Sports Cricket 21 Apr 2016 What makes Sarfaraz ...

What makes Sarfaraz 'Panda' Khan special?

DECCAN CHRONICLE. | WRIDDHAAYAN BHATTACHARYYA
Published Apr 21, 2016, 4:09 pm IST
Updated Apr 21, 2016, 4:11 pm IST
The 18-year-old’s mastery over the short ball sets him apart from his peers.
The 18-year-old’s mastery over the short ball sets him apart from his peers. (Photo: BCCI)
 The 18-year-old’s mastery over the short ball sets him apart from his peers. (Photo: BCCI)

Mumbai: His height reminds one of Sachin Tendulkar but his approach towards international cricket may still require a bit of polish. There is no doubt that Sarfaraz Khan is talented but the brain and art needs to converge. The youngster – after being settled at 28 off 17 balls – threw his wicket in the last over (against Mumbai Indians) trying to play his favourite scoop shot – here at Wankhede Stadium on Wednesday.

Royal Challengers Bangalore could manage only nine runs off the last over – bowled by Jasprit Bumrah – and Sarfaraz’s wicket in the third ball turned the tide towards Mumbai Indians. The rate at which he paced his innings, it could be said that Bangalore fell 12 runs short with his dismissal. They scored 170 for the loss of seven wickets in 20 overs.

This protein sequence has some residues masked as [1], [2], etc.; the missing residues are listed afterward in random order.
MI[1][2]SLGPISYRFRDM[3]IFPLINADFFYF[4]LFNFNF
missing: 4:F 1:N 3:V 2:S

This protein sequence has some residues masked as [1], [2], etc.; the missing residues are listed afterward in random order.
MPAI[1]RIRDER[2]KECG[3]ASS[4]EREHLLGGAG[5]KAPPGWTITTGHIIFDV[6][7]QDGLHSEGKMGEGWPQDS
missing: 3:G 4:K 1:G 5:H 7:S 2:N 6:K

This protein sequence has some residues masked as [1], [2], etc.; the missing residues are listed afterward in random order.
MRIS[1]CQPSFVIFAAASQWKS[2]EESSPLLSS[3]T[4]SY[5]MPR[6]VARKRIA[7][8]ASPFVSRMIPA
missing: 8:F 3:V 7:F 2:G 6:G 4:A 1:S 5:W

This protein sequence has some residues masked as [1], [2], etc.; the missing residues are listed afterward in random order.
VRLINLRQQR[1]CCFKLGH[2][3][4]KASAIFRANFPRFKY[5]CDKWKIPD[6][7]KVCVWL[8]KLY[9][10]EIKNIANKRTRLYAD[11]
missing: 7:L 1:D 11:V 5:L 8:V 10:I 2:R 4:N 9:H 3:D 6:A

In the end, Mumbai won by six wickets with 12 balls to spare, thanks to Kieron Pollard's heroics (39 not out off 19 balls) after skipper Rohit Sharma's handsome half-century (62 off 44).

Last week, the 18-year-old earned accolades after a series of unconventional shots during the knock of 35 off 10 balls against Sunrisers Hyderabad. He probably got carried away by the praises and wanted to carry on with the natural effervescence; not unnatural at his age.

On the eve of the match, he said that the skipper had told him to model his game according to the need of the situation.

 

He didn’t budge from his duty, he kept the scoreboard ticking but the tendency to be avant-garde more often than classical may affect his consistency in the long run.

But one must acknowledge his mastery over the short ball.

He made the Bumrah bouncer look like one of those in gully cricket. Sarfaraz used the pace of the ball to slide it over the wicketkeeper’s head for a boundary.

Next, he pulled Mitchell McClenaghan ferociously between deep square leg and deep midwicket. The next bouncer further increased his power – this time, the same shot went over the fence.

 

Though Bumrah had the final laugh, he wasn’t spared from the menace. But Panda (lovingly called) is here to stay and his teammates, including the legendary Chris Gayle, love him.

Sarfaraz seems to be India’s future – with a little help from seniors.

 

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